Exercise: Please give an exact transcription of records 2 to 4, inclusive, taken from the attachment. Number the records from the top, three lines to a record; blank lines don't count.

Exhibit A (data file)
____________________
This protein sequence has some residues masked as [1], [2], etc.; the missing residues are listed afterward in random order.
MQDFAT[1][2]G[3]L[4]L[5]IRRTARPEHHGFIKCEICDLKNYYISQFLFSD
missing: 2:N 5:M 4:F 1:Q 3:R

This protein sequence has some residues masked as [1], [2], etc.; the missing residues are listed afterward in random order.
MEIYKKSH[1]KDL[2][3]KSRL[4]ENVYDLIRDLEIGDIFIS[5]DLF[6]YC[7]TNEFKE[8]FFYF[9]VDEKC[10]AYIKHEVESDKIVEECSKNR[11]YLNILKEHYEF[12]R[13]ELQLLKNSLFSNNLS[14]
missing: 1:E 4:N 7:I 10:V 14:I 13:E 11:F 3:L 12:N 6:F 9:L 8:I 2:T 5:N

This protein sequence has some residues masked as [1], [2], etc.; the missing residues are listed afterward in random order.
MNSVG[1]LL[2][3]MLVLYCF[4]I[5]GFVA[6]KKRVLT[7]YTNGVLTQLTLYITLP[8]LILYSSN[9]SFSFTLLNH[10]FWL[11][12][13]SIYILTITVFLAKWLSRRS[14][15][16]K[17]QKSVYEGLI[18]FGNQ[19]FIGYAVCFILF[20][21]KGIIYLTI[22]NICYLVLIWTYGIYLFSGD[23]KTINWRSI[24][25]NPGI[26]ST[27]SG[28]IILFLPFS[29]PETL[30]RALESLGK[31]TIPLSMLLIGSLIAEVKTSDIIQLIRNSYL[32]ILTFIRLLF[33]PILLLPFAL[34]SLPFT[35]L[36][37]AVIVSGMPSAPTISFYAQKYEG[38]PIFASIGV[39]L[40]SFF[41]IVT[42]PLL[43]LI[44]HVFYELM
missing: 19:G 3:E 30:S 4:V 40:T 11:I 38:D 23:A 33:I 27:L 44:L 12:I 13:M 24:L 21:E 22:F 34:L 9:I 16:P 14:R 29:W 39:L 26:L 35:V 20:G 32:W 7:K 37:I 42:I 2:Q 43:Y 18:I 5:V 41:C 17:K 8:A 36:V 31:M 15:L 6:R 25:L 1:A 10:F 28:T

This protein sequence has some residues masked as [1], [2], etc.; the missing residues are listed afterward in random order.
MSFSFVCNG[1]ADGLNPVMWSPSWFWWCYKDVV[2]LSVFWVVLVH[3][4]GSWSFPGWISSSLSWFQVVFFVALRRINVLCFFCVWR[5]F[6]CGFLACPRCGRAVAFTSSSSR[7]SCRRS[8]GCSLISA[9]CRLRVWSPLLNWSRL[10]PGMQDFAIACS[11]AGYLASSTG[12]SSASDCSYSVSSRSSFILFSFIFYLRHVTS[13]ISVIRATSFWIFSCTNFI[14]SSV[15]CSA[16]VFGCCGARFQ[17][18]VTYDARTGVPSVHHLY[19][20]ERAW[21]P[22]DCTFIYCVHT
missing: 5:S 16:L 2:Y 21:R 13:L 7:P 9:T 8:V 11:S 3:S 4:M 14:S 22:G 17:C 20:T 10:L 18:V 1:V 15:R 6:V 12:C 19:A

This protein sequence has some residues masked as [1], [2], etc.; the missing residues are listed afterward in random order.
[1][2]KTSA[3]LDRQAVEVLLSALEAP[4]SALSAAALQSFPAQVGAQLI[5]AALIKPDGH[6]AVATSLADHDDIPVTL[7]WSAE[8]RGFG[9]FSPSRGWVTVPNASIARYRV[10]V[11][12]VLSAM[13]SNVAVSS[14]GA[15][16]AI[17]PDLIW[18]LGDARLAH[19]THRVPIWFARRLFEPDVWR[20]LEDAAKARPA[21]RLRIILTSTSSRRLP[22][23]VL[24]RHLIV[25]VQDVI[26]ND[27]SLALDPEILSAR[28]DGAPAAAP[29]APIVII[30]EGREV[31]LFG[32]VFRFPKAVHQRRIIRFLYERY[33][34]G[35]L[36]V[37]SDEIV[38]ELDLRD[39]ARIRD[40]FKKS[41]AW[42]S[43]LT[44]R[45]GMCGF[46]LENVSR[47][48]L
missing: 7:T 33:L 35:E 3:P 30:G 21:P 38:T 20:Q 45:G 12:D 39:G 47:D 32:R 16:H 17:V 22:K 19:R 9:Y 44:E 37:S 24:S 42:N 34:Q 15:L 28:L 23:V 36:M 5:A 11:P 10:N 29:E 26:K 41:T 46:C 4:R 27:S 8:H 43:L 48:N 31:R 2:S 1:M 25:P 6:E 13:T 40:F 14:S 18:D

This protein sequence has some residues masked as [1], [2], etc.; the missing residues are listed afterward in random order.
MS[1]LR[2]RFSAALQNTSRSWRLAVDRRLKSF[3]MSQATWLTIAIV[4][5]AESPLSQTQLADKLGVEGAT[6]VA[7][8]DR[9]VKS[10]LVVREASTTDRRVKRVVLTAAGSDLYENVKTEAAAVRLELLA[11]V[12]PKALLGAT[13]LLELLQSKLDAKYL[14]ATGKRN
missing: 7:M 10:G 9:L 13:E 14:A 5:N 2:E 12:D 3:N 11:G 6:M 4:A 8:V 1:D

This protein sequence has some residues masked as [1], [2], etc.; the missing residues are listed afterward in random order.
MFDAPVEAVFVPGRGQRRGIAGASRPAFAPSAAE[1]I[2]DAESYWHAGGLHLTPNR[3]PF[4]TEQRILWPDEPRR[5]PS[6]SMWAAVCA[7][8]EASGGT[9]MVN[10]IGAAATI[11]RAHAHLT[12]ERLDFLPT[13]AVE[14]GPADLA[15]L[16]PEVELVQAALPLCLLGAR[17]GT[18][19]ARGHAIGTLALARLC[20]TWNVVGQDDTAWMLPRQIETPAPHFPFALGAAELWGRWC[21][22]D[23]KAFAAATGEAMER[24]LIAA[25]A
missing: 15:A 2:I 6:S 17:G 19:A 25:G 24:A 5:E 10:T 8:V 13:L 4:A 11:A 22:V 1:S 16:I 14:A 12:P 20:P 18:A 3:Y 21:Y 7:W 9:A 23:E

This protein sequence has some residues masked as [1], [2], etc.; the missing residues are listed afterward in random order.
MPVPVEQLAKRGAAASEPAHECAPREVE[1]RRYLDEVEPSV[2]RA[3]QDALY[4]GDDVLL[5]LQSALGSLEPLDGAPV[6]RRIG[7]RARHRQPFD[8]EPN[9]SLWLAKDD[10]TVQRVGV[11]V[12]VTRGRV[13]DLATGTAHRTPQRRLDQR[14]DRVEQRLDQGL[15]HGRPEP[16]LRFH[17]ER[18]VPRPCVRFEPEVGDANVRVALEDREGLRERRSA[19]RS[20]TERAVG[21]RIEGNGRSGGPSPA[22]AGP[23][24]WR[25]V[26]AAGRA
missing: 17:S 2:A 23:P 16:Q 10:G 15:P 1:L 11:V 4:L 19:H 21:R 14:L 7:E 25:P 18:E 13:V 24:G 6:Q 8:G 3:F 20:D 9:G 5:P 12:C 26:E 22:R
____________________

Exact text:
This protein sequence has some residues masked as [1], [2], etc.; the missing residues are listed afterward in random order.
MEIYKKSH[1]KDL[2][3]KSRL[4]ENVYDLIRDLEIGDIFIS[5]DLF[6]YC[7]TNEFKE[8]FFYF[9]VDEKC[10]AYIKHEVESDKIVEECSKNR[11]YLNILKEHYEF[12]R[13]ELQLLKNSLFSNNLS[14]
missing: 1:E 4:N 7:I 10:V 14:I 13:E 11:F 3:L 12:N 6:F 9:L 8:I 2:T 5:N

This protein sequence has some residues masked as [1], [2], etc.; the missing residues are listed afterward in random order.
MNSVG[1]LL[2][3]MLVLYCF[4]I[5]GFVA[6]KKRVLT[7]YTNGVLTQLTLYITLP[8]LILYSSN[9]SFSFTLLNH[10]FWL[11][12][13]SIYILTITVFLAKWLSRRS[14][15][16]K[17]QKSVYEGLI[18]FGNQ[19]FIGYAVCFILF[20][21]KGIIYLTI[22]NICYLVLIWTYGIYLFSGD[23]KTINWRSI[24][25]NPGI[26]ST[27]SG[28]IILFLPFS[29]PETL[30]RALESLGK[31]TIPLSMLLIGSLIAEVKTSDIIQLIRNSYL[32]ILTFIRLLF[33]PILLLPFAL[34]SLPFT[35]L[36][37]AVIVSGMPSAPTISFYAQKYEG[38]PIFASIGV[39]L[40]SFF[41]IVT[42]PLL[43]LI[44]HVFYELM
missing: 19:G 3:E 30:S 4:V 40:T 11:I 38:D 23:A 33:I 27:L 44:L 12:I 13:M 24:L 21:E 22:F 34:L 9:I 16:P 14:R 29:W 39:L 26:L 35:V 20:G 32:W 7:K 37:I 42:I 2:Q 43:Y 18:I 5:V 41:C 17:K 8:A 36:V 31:M 15:L 6:R 25:L 1:A 10:F 28:T

This protein sequence has some residues masked as [1], [2], etc.; the missing residues are listed afterward in random order.
MSFSFVCNG[1]ADGLNPVMWSPSWFWWCYKDVV[2]LSVFWVVLVH[3][4]GSWSFPGWISSSLSWFQVVFFVALRRINVLCFFCVWR[5]F[6]CGFLACPRCGRAVAFTSSSSR[7]SCRRS[8]GCSLISA[9]CRLRVWSPLLNWSRL[10]PGMQDFAIACS[11]AGYLASSTG[12]SSASDCSYSVSSRSSFILFSFIFYLRHVTS[13]ISVIRATSFWIFSCTNFI[14]SSV[15]CSA[16]VFGCCGARFQ[17][18]VTYDARTGVPSVHHLY[19][20]ERAW[21]P[22]DCTFIYCVHT
missing: 5:S 16:L 2:Y 21:R 13:L 7:P 9:T 8:V 11:S 3:S 4:M 14:S 22:G 17:C 20:T 10:L 18:V 1:V 15:R 6:V 12:C 19:A